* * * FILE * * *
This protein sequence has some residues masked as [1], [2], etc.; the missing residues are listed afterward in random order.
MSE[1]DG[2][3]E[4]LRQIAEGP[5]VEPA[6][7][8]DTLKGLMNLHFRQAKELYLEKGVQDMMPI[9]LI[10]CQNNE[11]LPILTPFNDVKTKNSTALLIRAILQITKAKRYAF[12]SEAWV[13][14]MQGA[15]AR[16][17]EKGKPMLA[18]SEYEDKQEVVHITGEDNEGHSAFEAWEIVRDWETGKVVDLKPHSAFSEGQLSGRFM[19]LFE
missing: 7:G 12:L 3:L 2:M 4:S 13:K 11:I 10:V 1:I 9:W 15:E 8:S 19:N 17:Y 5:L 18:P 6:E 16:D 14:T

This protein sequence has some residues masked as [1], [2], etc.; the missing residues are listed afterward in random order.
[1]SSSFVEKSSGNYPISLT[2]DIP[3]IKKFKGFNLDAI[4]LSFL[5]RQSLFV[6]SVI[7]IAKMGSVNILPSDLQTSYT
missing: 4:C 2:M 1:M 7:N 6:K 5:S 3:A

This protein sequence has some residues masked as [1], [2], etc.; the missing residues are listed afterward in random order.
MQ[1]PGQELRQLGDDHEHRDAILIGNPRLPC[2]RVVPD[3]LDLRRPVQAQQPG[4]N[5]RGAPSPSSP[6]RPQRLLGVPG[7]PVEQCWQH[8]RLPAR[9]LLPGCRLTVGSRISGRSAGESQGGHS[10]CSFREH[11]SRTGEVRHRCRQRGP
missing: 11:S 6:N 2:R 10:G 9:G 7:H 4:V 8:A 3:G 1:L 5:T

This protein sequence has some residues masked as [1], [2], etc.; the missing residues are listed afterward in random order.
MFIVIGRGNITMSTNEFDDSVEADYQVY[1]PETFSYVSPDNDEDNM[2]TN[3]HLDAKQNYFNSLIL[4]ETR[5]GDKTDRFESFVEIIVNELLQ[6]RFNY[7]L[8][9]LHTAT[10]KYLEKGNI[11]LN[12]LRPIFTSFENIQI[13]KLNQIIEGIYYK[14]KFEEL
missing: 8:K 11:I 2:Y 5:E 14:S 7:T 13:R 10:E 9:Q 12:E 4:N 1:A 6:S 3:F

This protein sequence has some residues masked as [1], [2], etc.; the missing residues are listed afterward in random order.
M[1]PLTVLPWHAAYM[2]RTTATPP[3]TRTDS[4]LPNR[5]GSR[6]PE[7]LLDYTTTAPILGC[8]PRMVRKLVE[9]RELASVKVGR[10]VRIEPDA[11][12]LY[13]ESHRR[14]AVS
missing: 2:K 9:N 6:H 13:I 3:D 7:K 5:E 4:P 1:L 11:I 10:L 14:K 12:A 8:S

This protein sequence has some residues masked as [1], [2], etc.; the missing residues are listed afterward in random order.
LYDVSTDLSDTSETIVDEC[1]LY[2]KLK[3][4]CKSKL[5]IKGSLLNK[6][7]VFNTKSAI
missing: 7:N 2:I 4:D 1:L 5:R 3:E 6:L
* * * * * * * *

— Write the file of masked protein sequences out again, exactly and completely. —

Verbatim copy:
This protein sequence has some residues masked as [1], [2], etc.; the missing residues are listed afterward in random order.
MSE[1]DG[2][3]E[4]LRQIAEGP[5]VEPA[6][7][8]DTLKGLMNLHFRQAKELYLEKGVQDMMPI[9]LI[10]CQNNE[11]LPILTPFNDVKTKNSTALLIRAILQITKAKRYAF[12]SEAWV[13][14]MQGA[15]AR[16][17]EKGKPMLA[18]SEYEDKQEVVHITGEDNEGHSAFEAWEIVRDWETGKVVDLKPHSAFSEGQLSGRFM[19]LFE
missing: 7:G 12:L 3:L 2:M 4:S 13:K 11:I 10:V 1:I 9:W 15:E 8:S 19:N 17:Y 5:L 18:P 6:E 16:D 14:T

This protein sequence has some residues masked as [1], [2], etc.; the missing residues are listed afterward in random order.
[1]SSSFVEKSSGNYPISLT[2]DIP[3]IKKFKGFNLDAI[4]LSFL[5]RQSLFV[6]SVI[7]IAKMGSVNILPSDLQTSYT
missing: 4:C 2:M 1:M 7:N 6:K 5:S 3:A

This protein sequence has some residues masked as [1], [2], etc.; the missing residues are listed afterward in random order.
MQ[1]PGQELRQLGDDHEHRDAILIGNPRLPC[2]RVVPD[3]LDLRRPVQAQQPG[4]N[5]RGAPSPSSP[6]RPQRLLGVPG[7]PVEQCWQH[8]RLPAR[9]LLPGCRLTVGSRISGRSAGESQGGHS[10]CSFREH[11]SRTGEVRHRCRQRGP
missing: 11:S 6:N 2:R 10:G 9:G 7:H 4:V 8:A 3:G 1:L 5:T

This protein sequence has some residues masked as [1], [2], etc.; the missing residues are listed afterward in random order.
MFIVIGRGNITMSTNEFDDSVEADYQVY[1]PETFSYVSPDNDEDNM[2]TN[3]HLDAKQNYFNSLIL[4]ETR[5]GDKTDRFESFVEIIVNELLQ[6]RFNY[7]L[8][9]LHTAT[10]KYLEKGNI[11]LN[12]LRPIFTSFENIQI[13]KLNQIIEGIYYK[14]KFEEL
missing: 8:K 11:I 2:Y 5:E 14:S 7:T 13:R 10:E 9:Q 12:E 4:N 1:A 6:S 3:F

This protein sequence has some residues masked as [1], [2], etc.; the missing residues are listed afterward in random order.
M[1]PLTVLPWHAAYM[2]RTTATPP[3]TRTDS[4]LPNR[5]GSR[6]PE[7]LLDYTTTAPILGC[8]PRMVRKLVE[9]RELASVKVGR[10]VRIEPDA[11][12]LY[13]ESHRR[14]AVS
missing: 2:K 9:N 6:H 13:I 3:D 7:K 5:E 4:P 1:L 11:I 10:L 14:K 12:A 8:S

This protein sequence has some residues masked as [1], [2], etc.; the missing residues are listed afterward in random order.
LYDVSTDLSDTSETIVDEC[1]LY[2]KLK[3][4]CKSKL[5]IKGSLLNK[6][7]VFNTKSAI
missing: 7:N 2:I 4:D 1:L 5:R 3:E 6:L